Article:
WASHINGTON – High meat and produce prices are part of the largest increase in food costs that U.S. consumers have had to face in nearly two decades, the U.S Department of Agriculture (USDA) said Friday.
The USDA announced food costs will increase by 5 to 6 percent this year, the largest annual increase since 1990. It is above the USDA’s projected USDA of 4.5 to 5.5 percent.

Prices are expected to further increase by 4 to 5 percent in 2009, led by red meat and poultry, Reuters reports. If that projection occurs, it would mark the third straight year that food costs increased by at least 4 percent.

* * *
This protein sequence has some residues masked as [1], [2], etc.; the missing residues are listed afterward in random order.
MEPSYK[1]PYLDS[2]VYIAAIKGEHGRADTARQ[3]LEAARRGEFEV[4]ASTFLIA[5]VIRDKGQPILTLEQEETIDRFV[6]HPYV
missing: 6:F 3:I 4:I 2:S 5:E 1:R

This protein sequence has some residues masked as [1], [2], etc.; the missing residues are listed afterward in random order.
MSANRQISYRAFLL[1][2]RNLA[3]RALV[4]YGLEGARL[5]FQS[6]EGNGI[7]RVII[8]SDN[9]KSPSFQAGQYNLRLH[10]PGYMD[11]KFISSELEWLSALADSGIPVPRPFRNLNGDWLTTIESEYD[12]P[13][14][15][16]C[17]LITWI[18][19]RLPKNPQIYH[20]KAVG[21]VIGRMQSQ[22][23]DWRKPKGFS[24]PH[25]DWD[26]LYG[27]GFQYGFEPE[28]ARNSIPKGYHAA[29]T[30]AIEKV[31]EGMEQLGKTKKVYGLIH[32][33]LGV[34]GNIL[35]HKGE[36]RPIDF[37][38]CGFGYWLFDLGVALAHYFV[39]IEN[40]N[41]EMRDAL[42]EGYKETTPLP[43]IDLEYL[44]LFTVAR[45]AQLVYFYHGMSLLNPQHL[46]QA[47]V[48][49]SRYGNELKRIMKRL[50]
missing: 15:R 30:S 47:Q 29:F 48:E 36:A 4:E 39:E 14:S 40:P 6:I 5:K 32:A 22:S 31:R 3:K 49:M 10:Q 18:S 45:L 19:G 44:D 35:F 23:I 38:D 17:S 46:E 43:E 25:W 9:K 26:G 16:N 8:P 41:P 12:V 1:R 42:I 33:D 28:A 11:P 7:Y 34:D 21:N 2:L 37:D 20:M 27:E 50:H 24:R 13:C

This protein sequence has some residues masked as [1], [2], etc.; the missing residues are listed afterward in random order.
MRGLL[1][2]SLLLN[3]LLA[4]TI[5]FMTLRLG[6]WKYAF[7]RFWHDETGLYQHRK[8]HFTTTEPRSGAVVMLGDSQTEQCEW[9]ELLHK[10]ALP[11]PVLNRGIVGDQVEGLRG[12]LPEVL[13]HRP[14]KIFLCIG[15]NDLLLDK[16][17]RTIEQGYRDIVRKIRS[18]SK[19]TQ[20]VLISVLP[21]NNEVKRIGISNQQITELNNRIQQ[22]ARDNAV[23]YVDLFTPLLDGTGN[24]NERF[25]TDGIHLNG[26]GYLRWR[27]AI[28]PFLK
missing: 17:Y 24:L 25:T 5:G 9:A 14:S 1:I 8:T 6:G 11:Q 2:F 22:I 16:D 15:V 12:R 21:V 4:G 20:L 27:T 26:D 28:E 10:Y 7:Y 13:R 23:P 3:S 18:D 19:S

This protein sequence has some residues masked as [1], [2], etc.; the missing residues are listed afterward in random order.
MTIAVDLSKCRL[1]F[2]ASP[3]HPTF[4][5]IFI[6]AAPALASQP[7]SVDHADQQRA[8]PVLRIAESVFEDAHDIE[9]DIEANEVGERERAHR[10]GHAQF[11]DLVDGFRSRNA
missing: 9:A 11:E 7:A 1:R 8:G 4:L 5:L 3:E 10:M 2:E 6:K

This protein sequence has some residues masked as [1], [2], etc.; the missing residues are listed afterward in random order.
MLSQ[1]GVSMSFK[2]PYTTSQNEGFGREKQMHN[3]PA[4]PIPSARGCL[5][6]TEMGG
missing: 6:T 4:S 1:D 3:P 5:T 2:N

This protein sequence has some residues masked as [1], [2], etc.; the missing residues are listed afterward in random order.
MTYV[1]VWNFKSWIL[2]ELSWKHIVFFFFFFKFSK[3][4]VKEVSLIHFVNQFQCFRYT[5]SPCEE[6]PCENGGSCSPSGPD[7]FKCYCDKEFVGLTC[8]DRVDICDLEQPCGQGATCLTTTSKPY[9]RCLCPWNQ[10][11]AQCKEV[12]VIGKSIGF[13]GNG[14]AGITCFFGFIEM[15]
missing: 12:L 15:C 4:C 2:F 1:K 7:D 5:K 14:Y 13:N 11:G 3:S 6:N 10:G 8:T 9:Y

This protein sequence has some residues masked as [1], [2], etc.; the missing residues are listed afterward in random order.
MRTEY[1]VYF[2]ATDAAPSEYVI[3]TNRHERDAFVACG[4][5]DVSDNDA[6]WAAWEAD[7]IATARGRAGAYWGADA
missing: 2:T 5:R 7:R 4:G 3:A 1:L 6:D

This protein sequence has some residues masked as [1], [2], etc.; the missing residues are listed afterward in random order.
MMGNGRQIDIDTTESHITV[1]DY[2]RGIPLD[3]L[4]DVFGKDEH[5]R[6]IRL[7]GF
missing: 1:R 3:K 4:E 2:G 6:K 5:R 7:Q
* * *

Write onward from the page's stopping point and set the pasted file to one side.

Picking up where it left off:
“It’s a little bit of a surprise how strong some of the numbers were in July,” said Ephrain Leibtag, the USDA economist who prepared the forecast. “We’ve been waiting for some moderation, but especially with some of the meat prices and how much has come through recently (at the retail level) leads me to believe the overall number may be a little bit higher for the year.”

The USDA reports that meat, poultry and fish make up 12 percent of total food spending, and the costs of those products are forecast to rise by 3 percent. Other food items forecast to rise are fruits and vegetables (5.5 percent), cereals and bakery products (9.5 percent), eggs (14 percent) and fats and oils (13.5 percent).

Concerns of flooding in the Midwest led to record highs for commodities such as corn and soybeans, though those prices have dropped as crops recovered. The cost of energy has also led to an increase in food prices, the USDA says.


Source: Reuters